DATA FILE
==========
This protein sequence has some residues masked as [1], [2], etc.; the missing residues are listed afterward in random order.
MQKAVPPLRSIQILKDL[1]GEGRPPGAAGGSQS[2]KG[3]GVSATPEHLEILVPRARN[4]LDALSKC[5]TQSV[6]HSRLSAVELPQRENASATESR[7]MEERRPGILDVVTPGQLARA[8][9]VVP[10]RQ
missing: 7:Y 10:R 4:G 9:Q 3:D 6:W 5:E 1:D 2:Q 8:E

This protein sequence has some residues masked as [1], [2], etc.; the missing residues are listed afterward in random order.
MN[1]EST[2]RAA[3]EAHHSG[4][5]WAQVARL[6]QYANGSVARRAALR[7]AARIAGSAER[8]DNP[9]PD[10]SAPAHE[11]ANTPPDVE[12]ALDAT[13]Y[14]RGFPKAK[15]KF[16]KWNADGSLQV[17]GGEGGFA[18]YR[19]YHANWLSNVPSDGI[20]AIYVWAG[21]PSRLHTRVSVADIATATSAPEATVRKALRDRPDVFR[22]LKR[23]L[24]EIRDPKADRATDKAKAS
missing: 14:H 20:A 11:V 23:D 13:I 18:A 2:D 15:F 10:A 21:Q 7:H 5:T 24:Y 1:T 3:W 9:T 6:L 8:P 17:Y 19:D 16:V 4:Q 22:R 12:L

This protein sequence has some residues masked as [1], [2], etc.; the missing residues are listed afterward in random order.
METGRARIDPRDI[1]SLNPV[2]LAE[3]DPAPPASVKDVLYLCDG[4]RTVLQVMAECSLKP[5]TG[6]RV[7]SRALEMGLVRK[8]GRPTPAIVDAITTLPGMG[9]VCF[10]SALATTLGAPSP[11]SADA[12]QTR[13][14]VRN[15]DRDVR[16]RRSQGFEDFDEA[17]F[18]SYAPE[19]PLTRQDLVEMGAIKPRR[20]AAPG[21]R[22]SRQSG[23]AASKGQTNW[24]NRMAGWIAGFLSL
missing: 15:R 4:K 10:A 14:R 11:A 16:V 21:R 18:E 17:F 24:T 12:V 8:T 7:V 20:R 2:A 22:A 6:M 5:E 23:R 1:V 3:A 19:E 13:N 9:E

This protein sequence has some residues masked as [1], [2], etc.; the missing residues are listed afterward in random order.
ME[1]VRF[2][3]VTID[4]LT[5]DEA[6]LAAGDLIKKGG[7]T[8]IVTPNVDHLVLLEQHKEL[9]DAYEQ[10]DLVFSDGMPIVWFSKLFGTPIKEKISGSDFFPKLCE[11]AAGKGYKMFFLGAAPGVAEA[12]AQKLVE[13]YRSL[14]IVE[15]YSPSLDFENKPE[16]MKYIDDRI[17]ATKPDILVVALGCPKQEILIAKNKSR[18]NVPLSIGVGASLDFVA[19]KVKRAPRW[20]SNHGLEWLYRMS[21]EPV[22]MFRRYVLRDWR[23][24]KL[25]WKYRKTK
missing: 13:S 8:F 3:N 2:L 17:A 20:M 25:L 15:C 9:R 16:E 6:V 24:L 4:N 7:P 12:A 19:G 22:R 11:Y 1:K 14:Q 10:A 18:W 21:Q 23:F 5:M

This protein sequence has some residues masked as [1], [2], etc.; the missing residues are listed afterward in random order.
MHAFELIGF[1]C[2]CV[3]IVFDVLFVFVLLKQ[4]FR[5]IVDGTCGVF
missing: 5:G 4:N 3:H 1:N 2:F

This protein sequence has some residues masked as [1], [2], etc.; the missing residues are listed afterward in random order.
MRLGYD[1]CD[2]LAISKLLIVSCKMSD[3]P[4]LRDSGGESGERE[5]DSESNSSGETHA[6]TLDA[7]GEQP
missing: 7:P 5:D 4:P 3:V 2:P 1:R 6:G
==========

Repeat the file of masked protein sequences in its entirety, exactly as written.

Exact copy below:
This protein sequence has some residues masked as [1], [2], etc.; the missing residues are listed afterward in random order.
MQKAVPPLRSIQILKDL[1]GEGRPPGAAGGSQS[2]KG[3]GVSATPEHLEILVPRARN[4]LDALSKC[5]TQSV[6]HSRLSAVELPQRENASATESR[7]MEERRPGILDVVTPGQLARA[8][9]VVP[10]RQ
missing: 7:Y 10:R 4:G 9:Q 3:D 6:W 5:E 1:D 2:Q 8:E

This protein sequence has some residues masked as [1], [2], etc.; the missing residues are listed afterward in random order.
MN[1]EST[2]RAA[3]EAHHSG[4][5]WAQVARL[6]QYANGSVARRAALR[7]AARIAGSAER[8]DNP[9]PD[10]SAPAHE[11]ANTPPDVE[12]ALDAT[13]Y[14]RGFPKAK[15]KF[16]KWNADGSLQV[17]GGEGGFA[18]YR[19]YHANWLSNVPSDGI[20]AIYVWAG[21]PSRLHTRVSVADIATATSAPEATVRKALRDRPDVFR[22]LKR[23]L[24]EIRDPKADRATDKAKAS
missing: 14:H 20:A 11:V 23:D 13:I 18:A 2:D 15:F 10:A 21:Q 7:H 5:T 24:Y 1:T 3:W 9:T 6:L 8:P 17:Y 19:D 16:V 4:Q 22:R 12:L

This protein sequence has some residues masked as [1], [2], etc.; the missing residues are listed afterward in random order.
METGRARIDPRDI[1]SLNPV[2]LAE[3]DPAPPASVKDVLYLCDG[4]RTVLQVMAECSLKP[5]TG[6]RV[7]SRALEMGLVRK[8]GRPTPAIVDAITTLPGMG[9]VCF[10]SALATTLGAPSP[11]SADA[12]QTR[13][14]VRN[15]DRDVR[16]RRSQGFEDFDEA[17]F[18]SYAPE[19]PLTRQDLVEMGAIKPRR[20]AAPG[21]R[22]SRQSG[23]AASKGQTNW[24]NRMAGWIAGFLSL
missing: 15:R 4:K 10:A 14:R 11:A 16:V 21:R 18:E 17:F 24:T 12:V 8:T 7:V 20:R 2:A 22:A 6:M 5:E 23:R 1:V 3:A 19:E 13:N 9:E

This protein sequence has some residues masked as [1], [2], etc.; the missing residues are listed afterward in random order.
ME[1]VRF[2][3]VTID[4]LT[5]DEA[6]LAAGDLIKKGG[7]T[8]IVTPNVDHLVLLEQHKEL[9]DAYEQ[10]DLVFSDGMPIVWFSKLFGTPIKEKISGSDFFPKLCE[11]AAGKGYKMFFLGAAPGVAEA[12]AQKLVE[13]YRSL[14]IVE[15]YSPSLDFENKPE[16]MKYIDDRI[17]ATKPDILVVALGCPKQEILIAKNKSR[18]NVPLSIGVGASLDFVA[19]KVKRAPRW[20]SNHGLEWLYRMS[21]EPV[22]MFRRYVLRDWR[23][24]KL[25]WKYRKTK
missing: 13:S 8:F 3:N 2:L 17:A 20:M 25:L 15:C 9:R 16:E 6:V 24:L 4:N 7:P 12:A 19:G 22:R 11:Y 1:K 14:Q 10:A 18:W 21:Q 23:F 5:M

This protein sequence has some residues masked as [1], [2], etc.; the missing residues are listed afterward in random order.
MHAFELIGF[1]C[2]CV[3]IVFDVLFVFVLLKQ[4]FR[5]IVDGTCGVF
missing: 5:G 4:N 3:H 1:N 2:F

This protein sequence has some residues masked as [1], [2], etc.; the missing residues are listed afterward in random order.
MRLGYD[1]CD[2]LAISKLLIVSCKMSD[3]P[4]LRDSGGESGERE[5]DSESNSSGETHA[6]TLDA[7]GEQP
missing: 7:P 5:D 4:P 3:V 2:P 1:R 6:G